I remember the first time my little one tried to sing the ABC song, she got several of the letters totally wrong. She couldn’t pronounce them, and she sang them out of order.

And this is completely normal!

Kids don’t just learn the alphabet on their own – they have to be taught the alphabet. I had to find ways to teach her the alphabet beyond singing the alphabet song. Parental involvement is why some students go to school knowing the alphabet and other kids don’t. According to Scholastic, “Most children learn to recognize letters between ages 3 and 4. Typically, children will recognize the letters in their name first. By age 5, most kindergartners begin to make sound-letter associations.”

If you want your child to learn the alphabet on time, avoid these five mistakes.

1. Not Showing Kids Visuals

Learning the alphabet involves much more than just mastering the ABC song. Kids must be taught to recognize and identify letters. And they can’t do this without visuals, such as books, educational television shows, and blocks.

2. Not Reading Fun Alphabet Books

Let’s say you take our advice on Mistake #1 and decide to read a book with your kids. While this is the right idea, you may be reading the wrong books. There are many alphabet books available, but that doesn’t mean they are all good.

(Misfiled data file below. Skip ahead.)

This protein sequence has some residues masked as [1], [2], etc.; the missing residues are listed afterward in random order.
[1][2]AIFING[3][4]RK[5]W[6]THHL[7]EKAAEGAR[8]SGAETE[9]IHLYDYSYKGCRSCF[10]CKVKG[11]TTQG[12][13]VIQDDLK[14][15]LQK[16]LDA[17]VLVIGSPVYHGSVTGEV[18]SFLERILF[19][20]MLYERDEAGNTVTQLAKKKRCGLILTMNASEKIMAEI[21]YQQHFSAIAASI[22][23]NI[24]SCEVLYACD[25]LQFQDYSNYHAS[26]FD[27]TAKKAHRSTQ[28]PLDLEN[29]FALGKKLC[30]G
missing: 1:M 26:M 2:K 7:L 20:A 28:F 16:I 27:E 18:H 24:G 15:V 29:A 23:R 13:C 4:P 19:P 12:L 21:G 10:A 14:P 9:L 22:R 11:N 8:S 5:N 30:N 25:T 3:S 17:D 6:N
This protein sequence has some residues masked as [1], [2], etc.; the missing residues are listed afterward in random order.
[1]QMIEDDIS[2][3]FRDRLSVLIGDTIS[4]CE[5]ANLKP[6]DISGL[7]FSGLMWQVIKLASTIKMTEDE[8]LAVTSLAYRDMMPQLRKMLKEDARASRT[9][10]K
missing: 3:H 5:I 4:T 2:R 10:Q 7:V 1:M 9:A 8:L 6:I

Rather than wasting your time on books your kids won’t enjoy, choose the classics such as Chicka Chicka Boom Boom. Additionally, include a personalized ABC book from NAMEE to your shelf. Both of these books keep kids fully engaged and make learning fun!

3. Not Teaching Upper and Lower Case

Another common mistake parents make when teaching their kids the alphabet is not teaching upper case AND lower case letters. Children need to learn how to identify both. Fortunately, NAMEE’s ABC book includes both upper case and lower case to make teaching this skill easier.

4. Not Using Repetition

Yes, reading the same book and singing the same song is boring to parents. But it is really helpful for young children – especially when learning the alphabet!

Reading Bright Start explains, “It’s good because repetition provides the practice that children need to master new skills. Repetition helps to improve speed, increases confidence, and strengthens the connections in the brain that help children learn.”

5. Not Enough Hands-On Activities

Learning the alphabet should also be hands-on. Here are some fun games and activities to try:

  • Have kids practice writing their letters in the sand, shaving cream, or paint.
  • Practice writing letters using sidewalk chalk.
  • Play a game of “I Spy” the letter using different books and objects around your home with letters.
  • Play alphabet bingo.
  • Form letters with playdoh or pipe cleaners.
  • Eat alphabet soup.
  • Have kids match upper case letters with lower case letters. You can write the letters on small cards, dried beans, or even plastic Easter eggs.
  • Encourage ABC water play with some bath letter sponges.

Get started! Create your personalized ABC book today!